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March 11, 2022 | Alasdair Macleod: The End Of Fiat Is Hoving Into View

John is author or co-author of five books, including of The Money Bubble, The Collapse of the Dollar and How to Profit From It, Clean Money: Picking Winners in the Green-Tech Boom and How to Profit from the Coming Real Estate Bust. A former Wall Street analyst and featured columnist with TheStreet.com, he currently writes for CFA Magazine.

From Goldmoney Insights:

Tragic though the situation in Ukraine has become, the real war which started out as financial in character some time ago has now become both financial and about commodities. Putin made a huge mistake invading Ukraine but the West’s reaction by seeking to isolate Russia and its commodity exports from the global marketplace is an even greater one.

Furthermore, with Ukraine being Europe’s breadbasket and a major exporter of fertiliser, this summer will bring acute food shortages, worsened by China having already accumulated the bulk of the world’s grains for its own population. Inflation measured by consumer prices has only just commenced an accelerated rise.

Because they discount falling purchasing power for currencies, rising interest rates, and collapsing bond prices are now inevitable. Being loaded up with bonds and financial assets as collateral, the consequences for the global banking system are so significant that it is virtually impossible to see how it can survive. And if the banking system faces collapse, being unbacked by anything other than rapidly disappearing faith in them fiat currencies will fail as well.

Unforeseen financial and economic consequences
Back in the 1960s, Harold Wilson as an embattled British Prime Minister declared that a week is a long time in politics. Today, we can also comment it is a long time in commodity markets, stock markets, geopolitics, and almost anything else we care to think of. The rapidity of change may not be captured in just seven calendar days, but in recent weeks we have seen the initial pricking of the fiat currency bubble and all that floats with it.

This is turning out to be an extreme financial event. The background to it is unwinding of economic distortions. Through a combination of currency and credit expansion and market suppression, the difference between state-controlled pricing and market reality has never been greater. Zero and negative interest rates, deeply negative real bond yields, and a deliberate policy of artificial wealth creation by fostering a financial asset bubble to divert attention from a deepening economic crisis in recent years have all contributed to the gap between bullish expectations and market reality.

Today, almost no one thinks that our blessèd central banks and their governments can fail, let alone lose control over markets. And if you walk like a Keynesian, talk like a Keynesian you are a Keynesian. Everyone does — even the gait of mathematical monetarists is indistinguishable from them in their support of inflationism. And Keynesians believe in the state theory of everything, despising markets and now fearing their reality.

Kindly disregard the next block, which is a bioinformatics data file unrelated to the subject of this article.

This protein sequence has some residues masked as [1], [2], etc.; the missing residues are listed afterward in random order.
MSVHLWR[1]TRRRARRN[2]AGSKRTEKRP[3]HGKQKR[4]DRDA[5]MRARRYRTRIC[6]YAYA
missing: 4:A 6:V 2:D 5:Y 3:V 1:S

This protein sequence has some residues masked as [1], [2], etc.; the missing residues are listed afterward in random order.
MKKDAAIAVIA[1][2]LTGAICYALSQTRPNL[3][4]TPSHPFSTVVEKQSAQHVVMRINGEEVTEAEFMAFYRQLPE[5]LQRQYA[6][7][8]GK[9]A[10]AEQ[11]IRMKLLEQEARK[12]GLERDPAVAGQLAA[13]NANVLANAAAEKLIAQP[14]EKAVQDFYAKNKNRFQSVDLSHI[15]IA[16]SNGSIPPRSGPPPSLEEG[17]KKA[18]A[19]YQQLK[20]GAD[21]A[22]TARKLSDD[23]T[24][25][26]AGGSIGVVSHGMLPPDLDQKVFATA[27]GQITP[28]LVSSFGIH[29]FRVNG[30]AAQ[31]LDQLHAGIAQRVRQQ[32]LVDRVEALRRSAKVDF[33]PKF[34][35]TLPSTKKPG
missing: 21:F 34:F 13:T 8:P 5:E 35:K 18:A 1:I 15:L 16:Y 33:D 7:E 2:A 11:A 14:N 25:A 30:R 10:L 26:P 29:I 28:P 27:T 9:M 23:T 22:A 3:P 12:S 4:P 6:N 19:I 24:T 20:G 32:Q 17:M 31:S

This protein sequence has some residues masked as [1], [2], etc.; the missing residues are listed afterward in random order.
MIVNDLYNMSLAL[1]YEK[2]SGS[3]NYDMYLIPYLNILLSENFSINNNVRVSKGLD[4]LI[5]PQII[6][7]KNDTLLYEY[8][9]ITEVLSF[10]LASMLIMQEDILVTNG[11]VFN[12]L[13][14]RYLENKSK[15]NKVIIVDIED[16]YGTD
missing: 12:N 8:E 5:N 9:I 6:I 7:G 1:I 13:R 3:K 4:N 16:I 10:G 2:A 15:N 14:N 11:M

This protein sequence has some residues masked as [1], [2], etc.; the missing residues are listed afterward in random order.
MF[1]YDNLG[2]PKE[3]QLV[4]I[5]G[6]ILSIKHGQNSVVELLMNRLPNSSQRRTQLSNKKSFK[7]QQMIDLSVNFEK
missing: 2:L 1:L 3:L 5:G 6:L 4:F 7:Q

This week sees growing concerns that American-led attempts to kick Putin’s ass comes with consequences. Put to one side the destruction wreaked on the Ukrainian people as the two major military nations wage yet another proxy war. This one is in Europe’s breadbasket, driving wheat prices over 50% higher so far this year. Having laid waste over successive Arab nations since Saddam Hussein invaded Kuwait in 1990, the people who have survived American-led wars in the Middle East and North Africa and not emigrated as refugees are now going to face starvation.

Fuelled by the expansion of currency and credit, it is not just wheat prices which are soaring. Other foodstuffs are as well. And we learn through various sources that the Chinese have been prescient enough to stockpile enormous quantities of grains and other comestible materials to protect their citizens from a summer food crisis. Twenty per cent of the world’s population has secured more than half the globe’s maize and other grains (Nikkei Asia, 23 December – see Figure 1). And that was two months before Putin ordered the invasion of Ukraine, which has made the position over global food supplies even worse. And China’s dominant position in maize will hit sub-Saharan Africa especially hard, while global shortages of rice will hit Southern and East Asian nations.

All we need now is crop failures. Speaking of which, fertiliser shortages, exacerbated by the Ukraine war and high gas prices, are bound to affect global food production adversely for this year’s harvest. And well done to our elected Leaders for imposing sanctions on Russian exports of fertiliser, which added to China’s conservation of its supplies will ensure our poor, and everyone else’s poor, face soaring food prices and even starvation in 2022.

Yet, few seem aware of this developing crisis. While Ukraine is an obvious factor driving up food and energy prices, the root cause has been and will continue to be monetary policies driving the leading currencies. History is littered with examples of currency debasement leading to a food crisis and civil unrest: the Emperor Diocletian’s edict controlling prices in 301AD; coin debasement leading to soaring food prices in 1124AD at the time of England’s Henry I; the collapse of John Law’s livre in 1720 France, to name but a few.

From the dollar as the reserve currency, to euros, yen, pounds, and the rest, all of them have been debased in what used to be called the civilised world. And an understanding of money and the empirical evidence both point to a consequential food crisis this summer.

Read the rest of this (much longer) article here.

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March 11th, 2022

Posted In: Dollar Collapse.com

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